Craven Cottage

Meet Your Match at the Football

Craven Cottage has been the home stadium of Fulham FC since 1896 but the history of the site goes back much further as the original Craven Cottage was a royal hunting lodge.


  • Visit the statue of Fulham favourite George Cohen, who played more than 450 games for the club between 1956 and 1969
  • Admire the Johnny Haynes Stand which, designed and built-in 1905 by Scottish architect Archibald Leitch, is the oldest in the Football league
  • Walk the “Green Mile” (as Fulham fans call it) across the beautiful Bishops Park from Putney Bridge rail station to the stadium

What to see and do

Have fun in the Family Area

On match days the stadium opens 90 minutes before kick-off and this offers junior ticket-holders (under the age of 14) the chance to get their faces painted, to take a selfie or two next to the players’ photo wall or with club mascot Billy the Badger. This area, which is in the Johnny Haynes Stand (blocks A, AL, K and KL), also has some games consoles for young fans to hone their skills on.

Spot the only tree to grow in a UK football stadium

The original Craven Cottage site was covered by woodlands and when it was cleared, just one plane tree was left standing. You can find the tree at the corner between Hammersmith End and the Riverside Stand. It’s the only tree to be seen in a senior football stadium in the UK.

Stand hands-on-hips underneath Johnny Haynes’ statue

You can find this statue of the iconic Fulham inside-forward outside the entrance to the club. Haynes (1934-2005) played for Fulham from 1952 until his retirement in 1970, making 594 appearances and scoring 146 goals. The statue captures his characteristic pose and fans like to copy this posture in photos of themselves.

Did you know? (5 Interesting Facts)

  1. The original Craven Cottage was built in 1780 as a hunting lodge for William Craven, the sixth Baron Craven. The cottage was located where the centre circle on the pitch is now.
  2. There are lots of rumours about various famous people, including Florence Nightingale, Arthur Conan Doyle and even Queen Victoria herself, living in the cottage, but there’s no real proof!
  3. One definite and rather notorious tenant, however, was author and Whig MP Edward Bulwer-Lytton, who lived in Craven Cottage for a number of years in the mid-1850s. The cottage fell into disrepair in the late 1880s and burned down in 1888.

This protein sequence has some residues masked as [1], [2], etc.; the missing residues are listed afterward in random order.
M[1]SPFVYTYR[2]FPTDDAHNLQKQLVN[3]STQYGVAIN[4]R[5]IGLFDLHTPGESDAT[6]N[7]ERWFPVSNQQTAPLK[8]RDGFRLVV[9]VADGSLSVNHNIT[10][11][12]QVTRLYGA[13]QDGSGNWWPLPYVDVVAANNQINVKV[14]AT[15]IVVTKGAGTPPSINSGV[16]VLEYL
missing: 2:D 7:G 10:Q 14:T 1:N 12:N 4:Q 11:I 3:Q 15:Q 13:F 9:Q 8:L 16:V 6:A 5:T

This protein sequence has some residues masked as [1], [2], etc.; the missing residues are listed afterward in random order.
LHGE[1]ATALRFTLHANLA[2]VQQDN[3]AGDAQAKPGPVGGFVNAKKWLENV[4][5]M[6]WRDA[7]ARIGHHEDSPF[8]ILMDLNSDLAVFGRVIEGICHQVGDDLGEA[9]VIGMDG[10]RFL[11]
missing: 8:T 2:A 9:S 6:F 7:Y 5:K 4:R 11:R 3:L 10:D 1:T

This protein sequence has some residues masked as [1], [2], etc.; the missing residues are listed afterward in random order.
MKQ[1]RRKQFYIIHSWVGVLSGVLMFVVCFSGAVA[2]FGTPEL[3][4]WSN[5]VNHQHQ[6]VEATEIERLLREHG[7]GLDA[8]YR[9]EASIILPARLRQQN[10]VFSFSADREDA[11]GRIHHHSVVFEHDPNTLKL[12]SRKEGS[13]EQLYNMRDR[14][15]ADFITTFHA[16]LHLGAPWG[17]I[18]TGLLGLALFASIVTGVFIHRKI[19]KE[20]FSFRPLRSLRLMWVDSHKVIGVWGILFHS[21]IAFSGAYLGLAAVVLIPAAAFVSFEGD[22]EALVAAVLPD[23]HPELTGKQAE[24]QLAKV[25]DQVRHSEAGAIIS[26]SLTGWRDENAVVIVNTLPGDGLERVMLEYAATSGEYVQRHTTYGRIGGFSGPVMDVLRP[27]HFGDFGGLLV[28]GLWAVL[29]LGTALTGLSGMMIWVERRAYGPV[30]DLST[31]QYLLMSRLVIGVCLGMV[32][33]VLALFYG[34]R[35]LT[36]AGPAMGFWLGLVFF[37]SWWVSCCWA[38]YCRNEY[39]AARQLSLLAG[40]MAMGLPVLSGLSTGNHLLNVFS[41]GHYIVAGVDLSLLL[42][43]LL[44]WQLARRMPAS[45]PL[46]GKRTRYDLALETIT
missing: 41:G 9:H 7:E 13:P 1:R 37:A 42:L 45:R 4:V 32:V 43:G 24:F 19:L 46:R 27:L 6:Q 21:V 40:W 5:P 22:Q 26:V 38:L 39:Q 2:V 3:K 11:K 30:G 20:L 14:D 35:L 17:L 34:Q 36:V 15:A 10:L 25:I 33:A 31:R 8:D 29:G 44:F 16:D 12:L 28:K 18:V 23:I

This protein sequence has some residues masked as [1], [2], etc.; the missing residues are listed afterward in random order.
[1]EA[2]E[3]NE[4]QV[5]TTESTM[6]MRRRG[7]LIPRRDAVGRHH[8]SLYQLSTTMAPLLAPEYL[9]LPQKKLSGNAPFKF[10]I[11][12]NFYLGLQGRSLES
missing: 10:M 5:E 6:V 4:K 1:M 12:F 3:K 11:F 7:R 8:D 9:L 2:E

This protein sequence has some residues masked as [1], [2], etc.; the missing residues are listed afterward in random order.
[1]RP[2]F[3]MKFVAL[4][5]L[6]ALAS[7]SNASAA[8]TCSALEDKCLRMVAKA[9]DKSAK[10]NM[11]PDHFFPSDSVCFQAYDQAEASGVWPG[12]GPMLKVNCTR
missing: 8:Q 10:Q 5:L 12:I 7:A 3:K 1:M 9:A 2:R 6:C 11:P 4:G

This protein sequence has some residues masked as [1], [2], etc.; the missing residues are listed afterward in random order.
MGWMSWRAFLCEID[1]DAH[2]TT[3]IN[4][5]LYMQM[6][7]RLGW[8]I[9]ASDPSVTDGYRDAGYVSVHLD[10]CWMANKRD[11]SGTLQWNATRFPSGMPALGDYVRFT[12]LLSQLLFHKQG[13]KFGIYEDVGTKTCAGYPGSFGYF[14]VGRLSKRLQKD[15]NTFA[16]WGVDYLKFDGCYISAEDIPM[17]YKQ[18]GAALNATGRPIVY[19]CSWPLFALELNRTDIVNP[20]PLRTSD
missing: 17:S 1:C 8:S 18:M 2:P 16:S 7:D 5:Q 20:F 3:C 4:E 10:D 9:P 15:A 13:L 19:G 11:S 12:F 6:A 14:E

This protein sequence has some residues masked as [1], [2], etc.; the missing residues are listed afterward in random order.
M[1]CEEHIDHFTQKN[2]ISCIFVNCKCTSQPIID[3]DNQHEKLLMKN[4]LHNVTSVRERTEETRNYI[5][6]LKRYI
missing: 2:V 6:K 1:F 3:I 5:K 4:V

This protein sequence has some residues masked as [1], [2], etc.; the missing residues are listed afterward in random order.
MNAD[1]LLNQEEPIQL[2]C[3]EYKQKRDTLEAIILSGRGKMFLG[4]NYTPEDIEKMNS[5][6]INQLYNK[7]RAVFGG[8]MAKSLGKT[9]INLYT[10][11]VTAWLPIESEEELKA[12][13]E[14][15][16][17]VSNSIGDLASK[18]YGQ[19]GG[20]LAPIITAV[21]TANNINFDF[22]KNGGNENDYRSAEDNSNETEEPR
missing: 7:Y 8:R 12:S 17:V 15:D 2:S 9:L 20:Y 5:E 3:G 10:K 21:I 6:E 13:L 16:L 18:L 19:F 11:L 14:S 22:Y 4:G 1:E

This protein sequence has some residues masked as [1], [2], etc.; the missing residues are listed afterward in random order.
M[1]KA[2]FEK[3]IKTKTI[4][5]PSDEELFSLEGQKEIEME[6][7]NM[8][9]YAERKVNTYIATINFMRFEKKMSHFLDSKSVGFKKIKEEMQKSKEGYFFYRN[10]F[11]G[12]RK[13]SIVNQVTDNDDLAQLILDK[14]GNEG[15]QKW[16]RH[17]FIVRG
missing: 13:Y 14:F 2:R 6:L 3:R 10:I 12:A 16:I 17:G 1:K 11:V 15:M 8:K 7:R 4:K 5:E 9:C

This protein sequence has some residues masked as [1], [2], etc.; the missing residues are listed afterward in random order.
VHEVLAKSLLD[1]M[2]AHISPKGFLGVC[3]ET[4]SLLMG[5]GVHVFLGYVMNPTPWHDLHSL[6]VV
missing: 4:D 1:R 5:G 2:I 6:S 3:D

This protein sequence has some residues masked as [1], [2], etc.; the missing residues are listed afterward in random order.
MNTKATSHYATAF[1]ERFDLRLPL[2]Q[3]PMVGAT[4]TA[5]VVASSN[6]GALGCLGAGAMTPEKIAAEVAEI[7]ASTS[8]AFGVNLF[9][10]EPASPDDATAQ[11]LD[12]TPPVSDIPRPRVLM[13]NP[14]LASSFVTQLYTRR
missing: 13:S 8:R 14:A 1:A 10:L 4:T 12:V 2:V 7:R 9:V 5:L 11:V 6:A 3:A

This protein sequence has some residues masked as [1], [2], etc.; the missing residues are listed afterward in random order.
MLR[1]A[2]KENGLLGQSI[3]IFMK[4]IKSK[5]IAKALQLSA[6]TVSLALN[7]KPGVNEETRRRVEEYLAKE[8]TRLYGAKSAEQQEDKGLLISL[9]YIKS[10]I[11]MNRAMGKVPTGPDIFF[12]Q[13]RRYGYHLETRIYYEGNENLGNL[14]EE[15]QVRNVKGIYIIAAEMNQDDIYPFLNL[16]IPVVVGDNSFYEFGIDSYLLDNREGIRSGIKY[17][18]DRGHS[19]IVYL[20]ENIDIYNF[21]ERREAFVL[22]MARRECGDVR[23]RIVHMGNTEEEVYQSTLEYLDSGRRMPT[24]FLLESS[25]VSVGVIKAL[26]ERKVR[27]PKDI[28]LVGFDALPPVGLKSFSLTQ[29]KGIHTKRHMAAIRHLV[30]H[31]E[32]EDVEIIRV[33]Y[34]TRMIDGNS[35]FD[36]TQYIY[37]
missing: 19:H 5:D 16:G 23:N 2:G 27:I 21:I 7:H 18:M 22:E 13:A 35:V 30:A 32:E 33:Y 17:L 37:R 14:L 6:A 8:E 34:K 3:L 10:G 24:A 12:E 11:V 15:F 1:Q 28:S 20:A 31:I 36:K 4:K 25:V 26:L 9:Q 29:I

4. The Johnny Haynes stand and the pavilion (AKA, The Cottage), also built by Archibald Leitch, are now Grade II listed buildings; they were listed after Jimmy Hill became chairman in 1987 and saved the club from bankruptcy.
  5. Johnny Haynes was the first player in the English Football League to earn £100 per week after the abolition of the Football League’s £20 minimum wage in 1961.


  • 1780: William Craven built the Craven Cottage; the surrounding woodlands were the surrounding areas were woods which once formed part of Anne Boleyn’s hunting grounds.
  • 1888: The cottage burned down and was left abandoned.
  • 1894: Fulham FC representatives bought the land, but it took two years to bring it up to standard as a football pitch. The first game which had any gate receipts was on October 10 1896, when Fulham played Minerva in the Middlesex Senior Cup.
  • 1904: London City Council’s concerns over safety led to a court case. This case resulted, in 1905, in Ibrox Stadium architect Archibald Leitch working on a new space. For a record (at the time) £15,000, Leitch built the pavilion and the Stevenage Road Stand. The Stevenage Road stand was renamed the Johnny Haynes Stand after his death in a car accident in 2005
  • 1938: Fulham’s largest crowd – 49,335 – watched Fulham play Millwall on October 8 1938. This record still stands today and it’s unlikely that it’ll be beaten as Craven Cottage is an all-seater stadium with a 25,700 capacity.
  • 1962: Fulham became the last team in the league’s first division to get floodlights in its stadium. At the same time, Fulham also installed an electronic scoreboard at the Riverside Terrace.
  • 1963: Craven Cottage became the venue of the fastest hat-trick in the English Football League when Graham Leggat scored three goals in three minutes in a 10-1 defeat of Ipswich.

Facilities and accessibility

The whole of Craven Cottage is wheelchair accessible, although some visitors have complained about the steep ramps in some areas.

There are 68 wheelchair spaces by the pitch – 54 home spaces and 14 away spaces.

The entire stadium has 16 accessible toilets, most of which have baby changing facilities in them and are well-regarded by users. You’ll need a Radar key to unlock the toilets.

For visitors with hearing impairments, the stadium has 14 audio commentary headsets -seven for home fans and seven for away visitors.

Assistance dogs are welcome throughout Craven Cottage and hearing loops are available at all of the fixed catering points and in the main reception area.

The shops in Craven Cottage are fully accessible and have specially lowered counters for wheelchair users.

Wheelchair users can also order their food 30 minutes before kick-off and have it brought straight to them.

The nearest tube station to Craven Cottage is Putney Bridge, which is a 10-minute walk away from the stadium.